20. The legal impact of sub-section (2A) of Section 8 of the Act has been considered by their Lordships of the Supreme Court in Azimunnissa v. The Dy. Custodian. Evacuee Property, District Deoria, AIR 1961 SC 365. Explaining the use of the word 'purport', their Lordships in that case have made the following observations:

'The word 'purport' has many shades of meaning. It means fictitious, what appears on the face of the instrument; the apparent and not the legal import and therefore any act which purports to be done in exercise of a power is to be deemed to be done within that power notwithstanding that the power is not exercisable; Dicker v. Angerstein 3 Ch D 600 at p. 603. Purporting is therefore indicative of what appears on the face of it or is apparent even though in law it may not be so. This means that at the time when the Act purported to vest the property in dispute in the Custodian even though the power was not exercisable, S. 8(2A) by giving a retrospective effect to S. 8(2A) of the Act makes the vesting as if it was vesting under S. 8(2A) of the Act and therefore the attack on the ground of invalidity cannot be sustained'.

These observations clearly repel the appellant's contention that the Assistant Custodian had no power to order the vesting of the property in him under the provisions of Ordinance XXVII of 1949 in view of the fact that the show cause notice issued by him was not in accordance with law. According to the above observations even if it is believed that the show cause notice was defective and that no further action on such defective notice could have been taken by the Assistant Custodian the deeming clause of sub-section (2A) would come into force because the property 'purported' to have vested in the Custodian under the provisions of Ordinance XXVII of 1949. Speaking of the total effect of sub-section (2A) of Section 8, their Lordships of the Supreme Court have made further observations as under in Azimunnissa's case : [1961]2SCR91 .

'The effect of Section 8(2A) is that what purported to have vested under Section 8 (2) of Ordinance XXVII of 1949 and which is to be deemed to be vested under Section 8 of the Act which repealed that Ordinance, notwithstanding any invalidity in the original vesting or any decree or order of the Court shall be deemed to be evacuee property validly vested in the Custodian and any order made by the Custodian in relation to the property shall be deemed to be valid. Thus retrospective effect is given to the Act to validate (1) what purports to be vested: (2) removes all defects or invalidity in the vesting or fictional vesting under S. 8 (2) of Ordinance XXVII of 1949 or Section 8(2) of the Act which repealed the Ordinance; (3) makes the decrees and judgments to the contrary of any court in regard to the vesting ineffective: (4) makes the property evacuee property by its deeming effect; (5) validates all orders passed by the custodian in regard to the property'.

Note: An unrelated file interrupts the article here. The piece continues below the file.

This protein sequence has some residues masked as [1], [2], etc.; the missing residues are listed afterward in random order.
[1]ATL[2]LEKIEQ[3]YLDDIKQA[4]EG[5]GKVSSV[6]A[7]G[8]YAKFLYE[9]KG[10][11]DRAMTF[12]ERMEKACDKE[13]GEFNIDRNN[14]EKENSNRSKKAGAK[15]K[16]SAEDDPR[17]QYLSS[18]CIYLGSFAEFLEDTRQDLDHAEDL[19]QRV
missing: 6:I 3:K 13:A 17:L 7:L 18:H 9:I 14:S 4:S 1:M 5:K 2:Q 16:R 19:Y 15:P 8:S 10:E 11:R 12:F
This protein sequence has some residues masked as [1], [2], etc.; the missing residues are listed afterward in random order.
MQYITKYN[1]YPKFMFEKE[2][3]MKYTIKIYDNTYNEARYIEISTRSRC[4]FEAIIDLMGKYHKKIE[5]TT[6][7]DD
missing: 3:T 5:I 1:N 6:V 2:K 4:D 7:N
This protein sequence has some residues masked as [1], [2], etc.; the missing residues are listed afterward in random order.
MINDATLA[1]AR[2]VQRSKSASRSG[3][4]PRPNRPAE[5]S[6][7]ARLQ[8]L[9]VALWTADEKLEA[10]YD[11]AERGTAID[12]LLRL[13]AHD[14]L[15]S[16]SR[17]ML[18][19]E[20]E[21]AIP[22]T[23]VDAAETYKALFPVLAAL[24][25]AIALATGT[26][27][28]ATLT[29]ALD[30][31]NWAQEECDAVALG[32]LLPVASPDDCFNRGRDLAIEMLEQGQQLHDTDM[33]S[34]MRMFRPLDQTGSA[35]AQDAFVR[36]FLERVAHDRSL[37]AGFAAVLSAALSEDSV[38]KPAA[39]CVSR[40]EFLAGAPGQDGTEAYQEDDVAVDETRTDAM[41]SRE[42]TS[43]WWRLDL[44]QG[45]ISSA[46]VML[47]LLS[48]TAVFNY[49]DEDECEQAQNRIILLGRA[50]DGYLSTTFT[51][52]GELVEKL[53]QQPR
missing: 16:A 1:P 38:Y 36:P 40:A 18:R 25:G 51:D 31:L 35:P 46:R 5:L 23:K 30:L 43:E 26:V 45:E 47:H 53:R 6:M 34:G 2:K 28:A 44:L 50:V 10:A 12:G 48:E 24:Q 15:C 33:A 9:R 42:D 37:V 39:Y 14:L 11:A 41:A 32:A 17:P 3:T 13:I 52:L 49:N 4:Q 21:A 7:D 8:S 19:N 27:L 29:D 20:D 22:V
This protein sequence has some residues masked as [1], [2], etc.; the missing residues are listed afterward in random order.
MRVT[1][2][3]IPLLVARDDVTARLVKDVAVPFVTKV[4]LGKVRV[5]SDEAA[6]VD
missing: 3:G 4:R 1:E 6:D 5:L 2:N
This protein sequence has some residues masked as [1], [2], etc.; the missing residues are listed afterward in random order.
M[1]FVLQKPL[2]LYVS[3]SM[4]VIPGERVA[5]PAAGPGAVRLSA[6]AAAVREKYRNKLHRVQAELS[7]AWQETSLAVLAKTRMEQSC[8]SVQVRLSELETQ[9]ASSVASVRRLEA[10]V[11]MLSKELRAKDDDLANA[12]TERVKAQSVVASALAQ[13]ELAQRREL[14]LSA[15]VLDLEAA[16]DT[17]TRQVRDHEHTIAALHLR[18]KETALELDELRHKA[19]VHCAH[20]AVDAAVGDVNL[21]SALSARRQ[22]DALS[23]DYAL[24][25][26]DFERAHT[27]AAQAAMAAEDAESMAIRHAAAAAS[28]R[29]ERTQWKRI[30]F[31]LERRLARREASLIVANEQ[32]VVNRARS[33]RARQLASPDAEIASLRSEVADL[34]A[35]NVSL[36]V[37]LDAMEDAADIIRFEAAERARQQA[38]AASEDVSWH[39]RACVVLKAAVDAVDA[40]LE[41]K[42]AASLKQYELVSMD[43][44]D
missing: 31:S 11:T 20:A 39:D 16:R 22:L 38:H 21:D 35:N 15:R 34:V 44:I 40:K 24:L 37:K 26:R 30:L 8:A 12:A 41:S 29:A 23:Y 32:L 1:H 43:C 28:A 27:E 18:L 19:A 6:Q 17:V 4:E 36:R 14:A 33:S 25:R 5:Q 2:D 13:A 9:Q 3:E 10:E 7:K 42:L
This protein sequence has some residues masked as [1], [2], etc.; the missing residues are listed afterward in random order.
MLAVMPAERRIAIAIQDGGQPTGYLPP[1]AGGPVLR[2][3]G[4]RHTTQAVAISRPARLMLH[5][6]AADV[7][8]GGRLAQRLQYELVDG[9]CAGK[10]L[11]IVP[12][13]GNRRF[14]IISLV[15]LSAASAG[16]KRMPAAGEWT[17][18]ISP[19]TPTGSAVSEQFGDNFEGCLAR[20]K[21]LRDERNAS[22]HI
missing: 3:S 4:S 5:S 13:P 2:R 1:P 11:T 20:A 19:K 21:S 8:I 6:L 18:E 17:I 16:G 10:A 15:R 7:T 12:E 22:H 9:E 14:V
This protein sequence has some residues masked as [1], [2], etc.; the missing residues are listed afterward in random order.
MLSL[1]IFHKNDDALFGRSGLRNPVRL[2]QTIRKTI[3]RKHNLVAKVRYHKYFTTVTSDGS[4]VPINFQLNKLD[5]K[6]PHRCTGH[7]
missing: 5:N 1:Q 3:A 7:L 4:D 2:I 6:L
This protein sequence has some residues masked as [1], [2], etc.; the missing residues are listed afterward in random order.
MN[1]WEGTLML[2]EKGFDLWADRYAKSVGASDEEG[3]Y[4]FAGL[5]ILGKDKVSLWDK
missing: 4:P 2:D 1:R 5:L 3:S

These observations should, in our opinion, completely settle the point in controversy. However, Shri Mehta contended that these observations should be construed to have been made only in view of the historical background which shows that the previous State Ordinances were found to be unconstitutional and the constitutional lacuna was required to be filled in by the Third Amendment Act of 1949. It was here that he put reliance upon R.L. Arora's case : [1964]6SCR784 (supra). In the case of R.L. Arora, their Lordships of the Supreme Court have taken a view that a literal interpretation is not the only interpretation of a provision in a statute and the court has to look at the setting in which the words are used and the circumstances in which the law came to be passed to decide whether there is something implicit behind the words actually used which would control the literal meaning of the words used in a provision of the statute. Their Lordships have further held that it is permissible to control the wide language used in a statute if that is possible by looking to the setting in which the words are used and the intention of the law-making body which may be apparent from the circumstances in which the particular provision came to be made. It is difficult to find how these observations of their Lordships would be of any help to the appellant in support of the view which is canvassed by Shri Mehta. The observations are of general character and are not specifically applicable to the interpretation of sub-section (2A) of Section 8 of the Act. It is no doubt true that mere literal interpretation of the language used in a statute is not always correct and that, if necessary, the language used in a statute can be controlled if such a control is justified by reference to the intention of the legislature in enacting the statute. It is also true that, if the court finds that there is something implicit behind the words which are actually used in the statute which would control the apparent literal meaning of those words, then it would also be open to the court to give the true and proper meaning to those words with a view to bring about the implicit meaning, but all these generalisations regarding the principles about the interpretation of a statute are of no practical utility in considering whether the interpretation which is canvassed by Shri Mehta is acceptable or not, for the simple reason that the plain reading of sub-section (2) leaves us in no doubt about the fact that sub-section (2A) applies to all repealed enactments whether these enactments were initially invalid or not. In our opinion, therefore, the plain reading of sub-section (2) admits of no other interpretation, even if it is believed that sub-section (2A) was added to Section 8 of the Act in context of the invalidation of different State Ordinances regarding Administration of Evacuee Property. In our opinion, there is no conflict between the implicit and explicit meanings of the words used in the section and we do not think that the section uses a wide language which requires to be controlled by the real intention of the legislature in enacting the provisions in question. We, therefore, hold that the decision given by their Lordships of the Supreme Court in the case of R. L. Arora, AIR 1964 SC 1230 is of no relevance to the point in question.